All three ICAO conventions deal with the different aspects of the hijacking offence. Before now turning to the relevant aviation conventions, I should draw attention to the question which is sometimes discussed in the literature whether aerial hijacking can be viewed as a form of „piracy“ as defined under the High Seas Convention.[55]

2. Aerial Hijacking as a Form of Piracy pursuant to Art. 15(1)(a) of the 1958 High
Seas Convention

The legal question of whether aviation hijacking constitutes piracy defined under Art. 15(1)(a) of the High Seas Convention[56] has raised much controversy in the scientific literature.[57] As can be observed from the wording of Art. 15[58] the Convention implies that this provision applies to attacks from an aircraft. However, there are several arguments against such a legal viewpoint that classifies aerial hijacking as a form of piracy. The term „hijacking“ can be viewed as something different from piracy. Because „piracy“ is usually defined under the customary rules of law as an universal crime („jus gentium“)[59], whereas hijacking in the ordinary sense includes the use of force or threat of force against the crew or the passengers of an aircraft committed for selfish purposes. An argument against the equalisation of hijacking with the term „piracy“ can be concluded from the fact that the issue of aerial hijacking has not been developed in accordance with the rules of international law concerning the subject of piracy.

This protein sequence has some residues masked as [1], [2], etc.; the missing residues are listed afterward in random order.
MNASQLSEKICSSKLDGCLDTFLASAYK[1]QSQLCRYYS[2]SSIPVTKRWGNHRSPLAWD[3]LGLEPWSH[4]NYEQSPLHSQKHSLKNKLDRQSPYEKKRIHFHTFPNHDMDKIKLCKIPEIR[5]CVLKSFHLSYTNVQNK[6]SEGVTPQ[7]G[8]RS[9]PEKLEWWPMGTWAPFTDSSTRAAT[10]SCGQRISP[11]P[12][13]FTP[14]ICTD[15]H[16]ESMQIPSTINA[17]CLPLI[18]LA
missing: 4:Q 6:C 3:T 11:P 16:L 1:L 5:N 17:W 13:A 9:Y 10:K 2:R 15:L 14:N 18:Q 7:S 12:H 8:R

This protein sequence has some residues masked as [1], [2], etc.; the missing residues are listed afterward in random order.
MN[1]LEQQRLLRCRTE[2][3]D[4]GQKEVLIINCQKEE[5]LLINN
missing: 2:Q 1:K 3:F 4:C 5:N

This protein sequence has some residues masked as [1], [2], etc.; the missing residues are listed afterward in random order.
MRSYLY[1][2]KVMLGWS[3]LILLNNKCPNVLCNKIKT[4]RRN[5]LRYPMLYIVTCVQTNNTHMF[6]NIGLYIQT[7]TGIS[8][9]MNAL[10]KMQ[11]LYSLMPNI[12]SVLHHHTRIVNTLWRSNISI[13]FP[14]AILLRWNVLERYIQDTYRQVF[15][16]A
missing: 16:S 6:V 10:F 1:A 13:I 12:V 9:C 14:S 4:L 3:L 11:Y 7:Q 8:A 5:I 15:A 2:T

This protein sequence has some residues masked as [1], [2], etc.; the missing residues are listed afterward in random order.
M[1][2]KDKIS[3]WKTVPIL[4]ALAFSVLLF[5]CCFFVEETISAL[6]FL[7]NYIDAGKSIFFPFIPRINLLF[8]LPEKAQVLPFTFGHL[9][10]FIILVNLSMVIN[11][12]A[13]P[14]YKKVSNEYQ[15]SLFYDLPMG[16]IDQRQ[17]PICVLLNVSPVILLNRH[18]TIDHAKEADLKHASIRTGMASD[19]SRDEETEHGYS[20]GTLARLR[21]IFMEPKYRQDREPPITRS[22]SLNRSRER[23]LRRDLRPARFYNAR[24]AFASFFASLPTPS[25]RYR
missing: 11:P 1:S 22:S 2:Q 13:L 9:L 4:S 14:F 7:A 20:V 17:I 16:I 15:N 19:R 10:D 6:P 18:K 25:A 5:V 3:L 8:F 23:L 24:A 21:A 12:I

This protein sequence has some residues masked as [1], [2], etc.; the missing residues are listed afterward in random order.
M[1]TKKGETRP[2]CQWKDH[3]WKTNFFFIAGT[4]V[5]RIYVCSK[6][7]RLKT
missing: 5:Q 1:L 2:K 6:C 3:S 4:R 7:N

This is because hijacking has properly been realised as an offence in international law after World War II, since the Tokyo and The Hague Conventions have dealt with the unlawful seizure of aircraft. Contrary to the fact that hijacking is a novelty in international law, piracy is a century-old matter which has, as a universal crime, a long-standing tradition under the customary rules of international law.[60]

Another problem which is controversially discussed is the question of whether acts of violence carried out by the crew or passengers, and committed with the intention of taking over the control of the command on their own ship or aircraft, fall within the scope of the piracy norm. Indeed, some international lawyers do not refrain from stating that the commission of such acts must be legally treated as piratical attacks. However, contrary to this legal viewpoint, some authors believe, pursuant to the literal meaning of Art. 15(1)(a), such legal constellations are not within the scope of Art. 15 (1)(a) of the High Seas Convention, since Art. 15 requires that the act of violence must be committed „against another ship or aircraft or against persons or property on board such ship or aircraft“[61].

Accordingly, the norm at issue does not automatically cover such cases where the perpetrator, respectively if the passengers are already on board a ship or an aircraft, commits an act of violence.[62] Hence, this short legal examination shows that the applicability of the piracy norm is indeed limited to acts of violence against another ship or aircraft.

3. The Legal Treatment of Hijacking under the 1963 Tokyo Convention

a) The Scope of the Tokyo Convention